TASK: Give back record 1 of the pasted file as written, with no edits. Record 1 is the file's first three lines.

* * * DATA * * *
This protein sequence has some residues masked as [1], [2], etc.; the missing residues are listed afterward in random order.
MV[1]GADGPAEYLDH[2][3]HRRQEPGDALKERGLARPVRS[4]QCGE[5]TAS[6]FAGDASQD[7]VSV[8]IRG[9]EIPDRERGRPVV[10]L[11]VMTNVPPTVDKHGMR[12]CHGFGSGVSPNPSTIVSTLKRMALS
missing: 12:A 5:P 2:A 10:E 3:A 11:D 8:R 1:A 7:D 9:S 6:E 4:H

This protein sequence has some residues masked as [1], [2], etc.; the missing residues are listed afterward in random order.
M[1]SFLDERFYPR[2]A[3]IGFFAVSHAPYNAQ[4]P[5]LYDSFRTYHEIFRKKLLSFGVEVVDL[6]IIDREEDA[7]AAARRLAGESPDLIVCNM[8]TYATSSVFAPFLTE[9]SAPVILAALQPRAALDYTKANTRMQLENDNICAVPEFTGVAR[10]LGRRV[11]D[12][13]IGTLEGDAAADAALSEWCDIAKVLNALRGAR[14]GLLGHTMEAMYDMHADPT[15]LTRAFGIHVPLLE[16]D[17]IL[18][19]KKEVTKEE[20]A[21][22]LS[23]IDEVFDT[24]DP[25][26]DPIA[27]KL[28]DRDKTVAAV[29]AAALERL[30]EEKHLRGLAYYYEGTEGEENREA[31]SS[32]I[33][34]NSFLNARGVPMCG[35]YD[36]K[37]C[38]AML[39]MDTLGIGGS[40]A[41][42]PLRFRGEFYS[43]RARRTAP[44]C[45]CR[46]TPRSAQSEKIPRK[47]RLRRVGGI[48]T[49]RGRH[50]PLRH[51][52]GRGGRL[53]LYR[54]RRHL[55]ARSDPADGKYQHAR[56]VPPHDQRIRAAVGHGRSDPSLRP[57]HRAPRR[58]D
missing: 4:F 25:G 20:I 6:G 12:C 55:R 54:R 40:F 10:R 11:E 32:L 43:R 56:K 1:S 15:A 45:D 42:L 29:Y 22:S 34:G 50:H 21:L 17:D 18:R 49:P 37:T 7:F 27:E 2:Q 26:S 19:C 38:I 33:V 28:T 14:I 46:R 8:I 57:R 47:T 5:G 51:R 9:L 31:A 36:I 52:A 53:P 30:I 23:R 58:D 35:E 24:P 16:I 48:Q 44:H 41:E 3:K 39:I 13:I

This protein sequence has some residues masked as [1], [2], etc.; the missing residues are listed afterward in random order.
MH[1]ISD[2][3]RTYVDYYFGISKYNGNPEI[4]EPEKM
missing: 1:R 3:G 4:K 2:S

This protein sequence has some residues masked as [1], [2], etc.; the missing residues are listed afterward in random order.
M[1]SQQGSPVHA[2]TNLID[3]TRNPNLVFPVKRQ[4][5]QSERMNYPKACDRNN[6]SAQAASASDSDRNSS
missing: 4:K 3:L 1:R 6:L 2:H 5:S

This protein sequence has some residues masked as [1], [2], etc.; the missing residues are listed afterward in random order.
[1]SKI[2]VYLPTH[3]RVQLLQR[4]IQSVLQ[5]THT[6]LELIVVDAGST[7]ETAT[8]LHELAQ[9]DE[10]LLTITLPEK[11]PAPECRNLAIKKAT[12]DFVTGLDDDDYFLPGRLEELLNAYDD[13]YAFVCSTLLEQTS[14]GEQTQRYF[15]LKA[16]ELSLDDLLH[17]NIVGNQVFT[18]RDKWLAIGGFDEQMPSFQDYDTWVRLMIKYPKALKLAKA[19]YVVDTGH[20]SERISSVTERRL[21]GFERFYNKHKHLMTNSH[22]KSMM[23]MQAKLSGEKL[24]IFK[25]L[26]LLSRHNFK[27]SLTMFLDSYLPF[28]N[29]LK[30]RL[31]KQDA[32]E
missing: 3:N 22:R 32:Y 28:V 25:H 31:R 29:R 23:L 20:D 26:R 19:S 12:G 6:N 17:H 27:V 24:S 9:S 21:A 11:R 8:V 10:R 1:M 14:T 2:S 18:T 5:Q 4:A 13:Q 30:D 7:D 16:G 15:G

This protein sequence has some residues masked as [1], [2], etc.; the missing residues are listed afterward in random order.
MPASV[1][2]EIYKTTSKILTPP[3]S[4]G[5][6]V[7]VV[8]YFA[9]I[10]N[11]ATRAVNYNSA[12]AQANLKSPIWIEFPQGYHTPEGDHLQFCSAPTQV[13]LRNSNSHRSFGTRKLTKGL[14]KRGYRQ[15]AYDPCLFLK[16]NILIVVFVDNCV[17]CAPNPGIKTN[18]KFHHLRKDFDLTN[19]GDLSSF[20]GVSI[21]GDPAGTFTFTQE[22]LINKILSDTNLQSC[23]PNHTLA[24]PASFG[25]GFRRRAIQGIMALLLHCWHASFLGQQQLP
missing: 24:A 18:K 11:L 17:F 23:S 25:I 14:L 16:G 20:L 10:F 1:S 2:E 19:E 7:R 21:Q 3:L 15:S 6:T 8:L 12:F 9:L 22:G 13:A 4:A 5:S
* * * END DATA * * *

This protein sequence has some residues masked as [1], [2], etc.; the missing residues are listed afterward in random order.
MV[1]GADGPAEYLDH[2][3]HRRQEPGDALKERGLARPVRS[4]QCGE[5]TAS[6]FAGDASQD[7]VSV[8]IRG[9]EIPDRERGRPVV[10]L[11]VMTNVPPTVDKHGMR[12]CHGFGSGVSPNPSTIVSTLKRMALS
missing: 12:A 5:P 2:A 10:E 3:A 11:D 8:R 1:A 7:D 9:S 6:E 4:H